.. natural resources from the University of Michigan in 1982. He
¯ started with local government, distributing campaign literature
¯ and knocking on doors for candidates. After serving as aprecinct
¯ captain and secretary of the local Democratic Party, he won an
¯ open seat on theAnnArbor City Councilin 1993. Eventually, he ¯
became mayor pro-tern.
2 " Working on the Democratic-controlled council with former
." Ann Arbor Mayor Ingrid Sheldon, a Republican, has already
¯ helped Kolb learn to forge bipartisan alliances, a key skill in the
¯" state Legislature. Sheldon admits she and Kolb were competitors,
but said he never made his sexual orientation an issue. "You
¯ do not think ofhimas being the stereotypical Gay person inAnn
Arbor," Sheldon said. "He’S a regular person the way you or I
." would want to be relating to a person."
Kolb said he will work at improving the state of civil and
human rights in Michigan,but he’s also interested in tackling
¯ education and environmental issues. He wants to work on legislation
that would make it illegal in Michigan to fire employees
¯ based on their sexual orientation, something already prohibited
¯ in 11 states. "I’mnotkiddingmyself as to howfar theLegislature
will be able to be moved," he said. "But civil and human rights
: are along struggle."
¯ Kolb will be one of 14 new Democrats and seven Republicans
¯ to begin their first two-year state House terms inJanuary. He will
be seated across the aisle see Michigan, p. 3
I TOHR Celebrates
20 Years of Se.rvice
Only MCC Is Older ,n State
¯ TULSA- Itwas a different world then. Therewas no ¯
Will and Grace, few Gay or Lesbian images in print
¯ or on the airwaves, HIV was not yet discovered, and
¯ what was later called AIDS was just beginning to be
seen in New York City and San Francisco. The
¯ Stonewall Riots had only ocurred 10 years before,
¯ Gay people were still subject to arrests and harass-
" ment in most of the US, and world.
¯ In Oklahoma City, community activists began a
group calledOklahomans forHumanRights (TOHR).
¯ Tnlsans joined that group and then formed a Tulsa
; branch. This group lead by three Tulsa attorneys,
¯ Dennis Neill, Bob Inglish andMikeGreen and others ¯
later created Tulsa Oklahomans for Human Rights,
¯ Oklahoma’s 2nd oldest organization after Tulsa’s
¯ Metropolitan Community Church United.
¯ Twenty years later, the world has changed. Tulsa
has support groups in the public schools for Lesbian
¯ and Gay young adults, Gay, Lesbian, Bisexual and
Transgenderedpeople are verymuchvisibleinAmeri-
¯" can media and society butTOHRis still here provid-
¯ ing community services as at the beginning with all
volunteer, staffing and not that many dollars.
¯ Longtime TOHRmember and former boardmere- ¯
ber Jonathan Stanley remembers being a member as
¯ early as 1980 or 1981, adding that he recalls Bob
¯ Inglish as president and meeting in a small upstairs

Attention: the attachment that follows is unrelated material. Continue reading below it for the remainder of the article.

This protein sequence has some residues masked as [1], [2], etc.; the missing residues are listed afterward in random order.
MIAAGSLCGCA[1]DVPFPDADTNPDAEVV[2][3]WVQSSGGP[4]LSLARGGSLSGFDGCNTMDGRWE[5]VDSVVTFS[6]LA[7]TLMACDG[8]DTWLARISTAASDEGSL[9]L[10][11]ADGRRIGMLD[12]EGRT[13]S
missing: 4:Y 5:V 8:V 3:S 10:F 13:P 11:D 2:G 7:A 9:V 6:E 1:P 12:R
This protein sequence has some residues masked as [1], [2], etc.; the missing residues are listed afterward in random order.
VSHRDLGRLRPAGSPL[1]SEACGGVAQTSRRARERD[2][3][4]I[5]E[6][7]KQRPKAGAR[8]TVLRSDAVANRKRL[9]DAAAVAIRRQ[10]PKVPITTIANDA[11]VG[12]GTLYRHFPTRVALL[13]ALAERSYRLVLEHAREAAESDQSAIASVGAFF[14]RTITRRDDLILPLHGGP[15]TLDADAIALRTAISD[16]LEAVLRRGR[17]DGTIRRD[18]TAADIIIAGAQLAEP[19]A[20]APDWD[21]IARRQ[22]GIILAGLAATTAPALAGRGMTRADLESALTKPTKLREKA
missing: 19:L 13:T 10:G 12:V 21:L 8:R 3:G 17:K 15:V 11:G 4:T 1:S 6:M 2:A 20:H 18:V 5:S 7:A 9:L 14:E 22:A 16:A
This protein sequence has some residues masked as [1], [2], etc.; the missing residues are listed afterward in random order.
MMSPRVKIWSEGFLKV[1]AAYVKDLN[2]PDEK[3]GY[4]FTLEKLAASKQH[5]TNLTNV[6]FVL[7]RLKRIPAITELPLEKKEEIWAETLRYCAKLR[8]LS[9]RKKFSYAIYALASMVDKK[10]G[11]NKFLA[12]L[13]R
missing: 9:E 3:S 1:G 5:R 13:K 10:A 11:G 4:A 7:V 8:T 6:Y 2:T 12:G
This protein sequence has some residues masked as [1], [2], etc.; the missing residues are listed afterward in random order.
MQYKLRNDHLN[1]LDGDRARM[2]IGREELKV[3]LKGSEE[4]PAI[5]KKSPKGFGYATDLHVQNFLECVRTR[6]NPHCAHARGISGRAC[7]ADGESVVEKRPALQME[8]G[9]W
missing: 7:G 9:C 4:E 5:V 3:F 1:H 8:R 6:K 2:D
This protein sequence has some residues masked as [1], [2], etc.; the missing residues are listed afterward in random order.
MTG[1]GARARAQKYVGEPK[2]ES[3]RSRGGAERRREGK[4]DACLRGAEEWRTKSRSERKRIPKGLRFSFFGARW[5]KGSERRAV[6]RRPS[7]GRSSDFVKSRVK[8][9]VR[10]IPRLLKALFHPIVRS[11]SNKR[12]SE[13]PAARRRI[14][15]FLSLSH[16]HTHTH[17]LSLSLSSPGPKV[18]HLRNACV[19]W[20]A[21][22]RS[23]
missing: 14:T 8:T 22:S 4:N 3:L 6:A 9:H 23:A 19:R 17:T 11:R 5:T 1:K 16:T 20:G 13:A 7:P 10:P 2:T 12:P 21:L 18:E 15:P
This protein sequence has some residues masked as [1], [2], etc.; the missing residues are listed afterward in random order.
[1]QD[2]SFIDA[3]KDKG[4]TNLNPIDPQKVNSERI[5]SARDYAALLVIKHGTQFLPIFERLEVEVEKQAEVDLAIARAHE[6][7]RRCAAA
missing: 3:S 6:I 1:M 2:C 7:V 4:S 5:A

¯ room in Stonehorse, a building now known as the ¯
Consortium. A particularly vivid memory of those
¯ early days was the controversy whenTOHR rented a
¯ city pool for an event and cityofficials had the pool
¯ drained because Gay p_eopl_e_had, used. it..This was in
the very early days of AIDS when the disease was
associated exclusively with Gay men and little was
known about HIV transmission.
¯ During these years,TOHRhas provided a commu-
¯ uity information telephone line, civil rights advo-
¯ cacy, anonymous HIV anti-body testing (eventually
¯ with paid staff and HIV education outreach workers
¯ - a program which has spun off as the H.O.P.E.
¯ Testing Clinic), and for the last several years, a
¯ community center. The Center was in the Brookside
¯ neighborhood was first known as the Pride Center
¯ and featured a 5x8’ flag which flew over the building ¯
until it was repeatedly stolen. Now the Center is
¯ known as theTulsa Gay Community Services Center
: and has relocated to 21st & Memorial (2114 So.
¯ Memorial), ironically sharing a wall with one of ¯
Tulsa’s oldest Lesbian bars, TNT’s.
," However, TOHR president Greg Gatewood and
; the proposed new officers, Kerry Lewis, president,
¯ 1st v.p. Vance Reed, 2nd v.p. Don Glass, secretary ¯
Curtis Evans, and treasurer Beth Persac, are hoping
¯ the current location will be a short-term one. TOHR
¯ has announced a capital raising campaign, the Pyramid
Project, to purchase a permanent commtmity
." center.
." According to Gatewood, the Project has in hand ox
: in pledges and grants, $65,000 of their goal ot
¯ $250,000. And the organization has set up legal
restrictions such that all gifts to the Pyramid Projec!
¯ arerestricted to that useonly. Also, thoserules (whicl:
¯ were reviewed by outside legal counsel and CPA’s" ¯
restrict overhead expenditures to a maximum of
¯ and all labor for the project is volunteer.
: Gatewood notes that the organization is setting uI
web sites for TOHR and the Pyramid Projec
¯ (www.tohr.org and www.pyramidproject.org) whicl
¯ they expect to be available in mid-December.
." To celebrate the 20th anniversary of TOHR, th~
¯ group will hold a Holiday reception and silent auctiol
: on Dec. 10th from 4-7pm, see TOHR, p.
Tulsa Clubs & Restaurants
*Chasers, 4812 E. 33
*CW’s, 1737 S Memorial
*Club Cherry Bomb, 1926 E. Pine
*Club Vortex, 2182 S. Sheridan
Polo Grill, 2038 Utica Sqtmre
*St. Michael’s Alley Restaurant, 3324-L E 31st
*The Star, 1565 Sheridan
*Rene~ades/Rainbow. Rooni, 1649.S. Main
*TNT’s, 211,4 S. Memorial !
*Tool Box, 1338E! 3rd "
*The ’Yellow Brick Road Piab; 2630 E. 15th 749-1563 ’
Tulsa Businesses, Services, & Professionals
Assoc. in Med. & Mental Health, 2325 S. Harvard
Barnes & Noble Booksellers, 8620 E. 71
Barnes & Noble Booksellers, 5231 E. 41
Body Piercing by Nicole, 2722 E. 15
*Borders Book~ ’& Music, 2740 E. 21
*Borders B0oks’ 8~ Music, 8015 S. Yale
Brookside JeWelry, 4649 S. Peoria
*CD Warehri~,:3807C S. Peoria
*Cheap Th~ills,~::2(~iOE. 1 lth
Cherry St. Ps,yEtirthdt~py, 1515 S. Lewis 58’1-0902, 743=4117